A new, planet-like body has been found on the outer edges of the solar system. This object, called 2012VP113, is the second body of its class found since the identification of the dwarf planet Sedna in 2003. It joins an exclusive club composed of some of the strangest objects in the solar system.
The observable solar system can be divided into three regions: the rocky planets including the Earth and asteroids of the inner solar system, the gas giant planets and the icy Kuiper Belt objects, which include Pluto. The Kuiper belt stretches from beyond Neptune, which is at 30 astronomical units (one astronomical unit, AU, represents the distance between the Earth and the sun), to about 50AU.
Sedna and 2012VP113 are strange objects, because they reside in a region where there should be nothing, according to our theories of the solar system formation. Their orbit is well beyond that of Neptune, the last recognized planet of the solar system, and even beyond that of Pluto, which differs from planets because of its size, unusual orbit and composition. (Pluto, once considered a planet, is now considered the lead object of a group of bodies called plutinos.) The closest Sedna, which is 1000km wide, gets to the sun is about 76AU and for 2012VP113, which is 450km wide, that distance is 80AU. Their orbits are also at weird inclinations compared to most other solar system objects.
The results of the discovery have been published in Nature. Chadwick Trujillo of Gemini Observatory in Hawaii, who was also involved in finding Sedna, and Scott Shepherd of the Carnegie Institution for Science, who found 2012VP113 with Trujillo, propose that these objects are members of the inner Oort cloud.
The Oort cloud is a hypothetical region that is thought to stretch outwards beyond the Kuiper belt. Beyond 5000AU, the Oort cloud expands out into a sphere centered on the sun. We have no direct evidence that the Oort cloud exists, but indirect evidence comes in the form of comets with extremely elongated orbits.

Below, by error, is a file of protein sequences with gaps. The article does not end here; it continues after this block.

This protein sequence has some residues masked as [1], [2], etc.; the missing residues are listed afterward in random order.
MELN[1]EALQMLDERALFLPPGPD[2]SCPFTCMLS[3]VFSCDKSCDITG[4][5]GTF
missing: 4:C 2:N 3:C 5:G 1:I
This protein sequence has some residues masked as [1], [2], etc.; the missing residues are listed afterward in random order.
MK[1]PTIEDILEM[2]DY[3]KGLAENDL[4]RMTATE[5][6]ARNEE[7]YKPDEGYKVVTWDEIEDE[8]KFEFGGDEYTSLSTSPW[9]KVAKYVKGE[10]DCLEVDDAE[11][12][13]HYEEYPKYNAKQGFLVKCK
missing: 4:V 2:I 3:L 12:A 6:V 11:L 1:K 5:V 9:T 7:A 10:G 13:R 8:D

Stephen Lowry, Senior Lecturer in Astronomy and Astrophysics at University of Kent, said: “The orbital properties of these two objects are so very different from that of the Kuiper belt objects that it wouldn’t be wrong to suggest they may be part of the inner Oort cloud.”
The fact that these objects exist is remarkable, since they exist in a region where material is thought to have been too sparse for them to form. Current thinking is that they actually formed in the giant-planet region, and that their orbits may carry the signature of whatever events caused them to scatter to such distances. It is hoped that this discovery will lead efforts to find other objects.
David Rothery, Professor of Planetary Geosciences at The Open University, said: “This is a remarkable discovery, but it is not entirely surprising. When they found Sedna, there was hope that they would find others in that region.”
But the fact that it took Trujillo more than 10 years to find Sedna’s neighbor speaks to the challenge of discovery. “The farther you get from the sun, the less sunlight falls on these objects, which makes the task of locating them harder,” Lowry said. “Worse still,” Lowry continued, “the eccentric orbits of these objects means that there is a very tiny window in which they can be observed from even the most powerful telescopes on Earth. What is needed to find these objects is not just technology but persistence.” For example, Sedna gets as close as 76AU away from the sun, but at its farthest it is nearly 1000AU. Its orbital period is about 11,400 years, which means it spends lots of time too far out to be detected.
While 2012VP113 and Sedna provide some information about the inner Oort cloud, to say any more scientists are going to need more than two data points. Next-generation instruments such as the Subaru telescope in Hawaii and Large Synoptic Survey Telescope in Chile may hold the answers.
The Conversation is funded by the following universities: Aberdeen, Birmingham, Bradford, Bristol, Cardiff, City, Durham, Glasgow Caledonian, Goldsmiths, Lancaster, Leeds, Liverpool, Nottingham, The Open University, Queen’s University Belfast, Salford, Sheffield, Surrey, UCL and Warwick. It also receives funding from: Hefce, Hefcw, SAGE, SFC, RCUK, The Nuffield Foundation, The Wellcome Trust, Esmée Fairbairn Foundation and The Alliance for Useful Evidence.
By Akshat Rathi, Science and Data Editor, TheConversation.com